- You do not get an SEP, and therefore cannot delay enrolling in Part B past 65 without risking late penalties, if:
(a) Your (or your spouse's) employer's health plan automatically becomes secondary to Medicare when you turn 65 — which may happen if the employer has fewer than 20 workers.
(b) You are retired (and not covered by your spouse's insurance at work) even if you have retiree health benefits.
(c) You are covered by COBRA temporary group health insurance.
(d) You are covered by the employer insurance of a domestic partner (whether opposite sex or same sex) to whom you are not married
In all these circumstances, the Part B penalty clock starts ticking at the beginning of the month after your IEP expires.
- If you have individual health insurance the penalty clock starts ticking at the beginning of the month after your IEP expires. (With individual, instead of group, insurance, you don't get an SEP if you delay joining Part B even if you continue to work after age 65)
- If you become entitled to Medicare at a younger age through disability, your deadline may vary according to the same circumstances explained above, with three exceptions:
o If you are covered by a group health plan provided by an employer for whom you or your spouse are working, you may be required to enroll in Part B if the employer has fewer than 100 employees.
o If you are covered as a “family member” under the employer plan of your domestic partner, you are entitled to delay Part B without penalty until that employment ceases—provided that the employer has 100 or more employees.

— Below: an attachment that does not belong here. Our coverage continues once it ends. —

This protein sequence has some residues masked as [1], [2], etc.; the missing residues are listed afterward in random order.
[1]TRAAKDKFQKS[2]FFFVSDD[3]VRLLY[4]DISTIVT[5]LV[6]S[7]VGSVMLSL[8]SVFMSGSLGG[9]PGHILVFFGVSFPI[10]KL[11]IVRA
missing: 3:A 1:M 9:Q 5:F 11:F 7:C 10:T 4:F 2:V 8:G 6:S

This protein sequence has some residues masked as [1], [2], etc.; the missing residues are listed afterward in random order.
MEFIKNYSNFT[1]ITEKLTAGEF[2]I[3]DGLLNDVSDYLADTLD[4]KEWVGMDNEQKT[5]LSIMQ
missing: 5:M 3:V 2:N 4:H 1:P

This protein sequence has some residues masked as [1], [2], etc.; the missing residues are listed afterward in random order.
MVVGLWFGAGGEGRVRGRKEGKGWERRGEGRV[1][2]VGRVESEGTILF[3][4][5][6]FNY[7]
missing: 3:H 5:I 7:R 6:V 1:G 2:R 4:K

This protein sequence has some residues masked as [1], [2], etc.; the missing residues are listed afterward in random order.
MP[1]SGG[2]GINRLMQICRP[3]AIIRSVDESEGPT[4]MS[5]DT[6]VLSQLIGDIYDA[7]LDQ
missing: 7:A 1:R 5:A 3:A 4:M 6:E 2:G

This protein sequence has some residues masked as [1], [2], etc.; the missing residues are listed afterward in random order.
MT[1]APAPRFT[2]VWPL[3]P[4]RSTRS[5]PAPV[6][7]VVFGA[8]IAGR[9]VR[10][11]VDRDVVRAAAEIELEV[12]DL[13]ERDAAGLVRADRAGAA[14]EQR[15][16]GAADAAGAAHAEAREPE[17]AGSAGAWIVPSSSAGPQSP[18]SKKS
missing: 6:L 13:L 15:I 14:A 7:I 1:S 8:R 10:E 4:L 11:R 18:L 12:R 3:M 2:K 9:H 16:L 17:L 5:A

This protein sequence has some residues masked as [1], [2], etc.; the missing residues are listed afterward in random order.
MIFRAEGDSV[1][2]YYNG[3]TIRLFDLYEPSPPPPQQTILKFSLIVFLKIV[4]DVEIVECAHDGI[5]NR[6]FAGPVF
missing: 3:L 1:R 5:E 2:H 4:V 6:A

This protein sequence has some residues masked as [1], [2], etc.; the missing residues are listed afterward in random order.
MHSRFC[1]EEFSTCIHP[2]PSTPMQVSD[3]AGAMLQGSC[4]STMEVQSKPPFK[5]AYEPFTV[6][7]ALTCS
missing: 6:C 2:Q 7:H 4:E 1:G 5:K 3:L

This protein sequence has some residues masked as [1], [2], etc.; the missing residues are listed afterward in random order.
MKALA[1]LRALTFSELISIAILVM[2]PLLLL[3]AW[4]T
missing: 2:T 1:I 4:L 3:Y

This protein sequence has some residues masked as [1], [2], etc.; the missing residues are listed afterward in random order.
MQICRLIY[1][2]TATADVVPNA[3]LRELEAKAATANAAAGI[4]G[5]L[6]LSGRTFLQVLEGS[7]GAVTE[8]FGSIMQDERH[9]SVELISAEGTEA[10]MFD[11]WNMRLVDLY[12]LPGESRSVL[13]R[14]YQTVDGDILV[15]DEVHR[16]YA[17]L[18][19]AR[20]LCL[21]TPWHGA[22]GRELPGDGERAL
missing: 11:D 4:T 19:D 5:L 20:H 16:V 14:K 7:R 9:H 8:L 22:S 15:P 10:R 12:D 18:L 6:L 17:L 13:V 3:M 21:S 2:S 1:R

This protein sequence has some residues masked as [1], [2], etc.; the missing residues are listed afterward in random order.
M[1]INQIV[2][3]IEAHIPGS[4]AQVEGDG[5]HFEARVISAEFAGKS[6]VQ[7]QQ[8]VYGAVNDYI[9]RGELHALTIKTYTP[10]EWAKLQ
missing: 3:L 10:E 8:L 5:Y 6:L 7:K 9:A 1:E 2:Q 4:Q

o If you miss your deadline for signing up for Part B and incur a penalty, the clock will be reset as soon as you turn 65. You'll then be eligible for Medicare based on your age instead of disability and you will no longer have to pay the penalty.
- If you live outside the United States after you turn 65, and you are not working, the penalty clock starts ticking at the end of your IEP. To avoid a late penalty, you must enroll and pay Part B premiums, even though you cannot use any Medicare services while overseas. You do not get an SEP to sign up when you return to live in the United States.
- If you are working outside the United States after turning 65, you are allowed a special enrollment period to sign up for Part B on your return if you have had American-style group health insurance from an employer; or were covered by the national public health system of the country where you live; or had coverage from an approved American volunteer program. These rules also apply to your covered spouse.
Note: If your state pays your Part B premiums under a Medicare Savings Program for people with limited incomes, the state will also pay any Part B penalties you've incurred.
Patricia Barry is a senior editor for AARP Integrated Communications and author of “Medicare For Dummies” (Wiley/AARP, October 2013).
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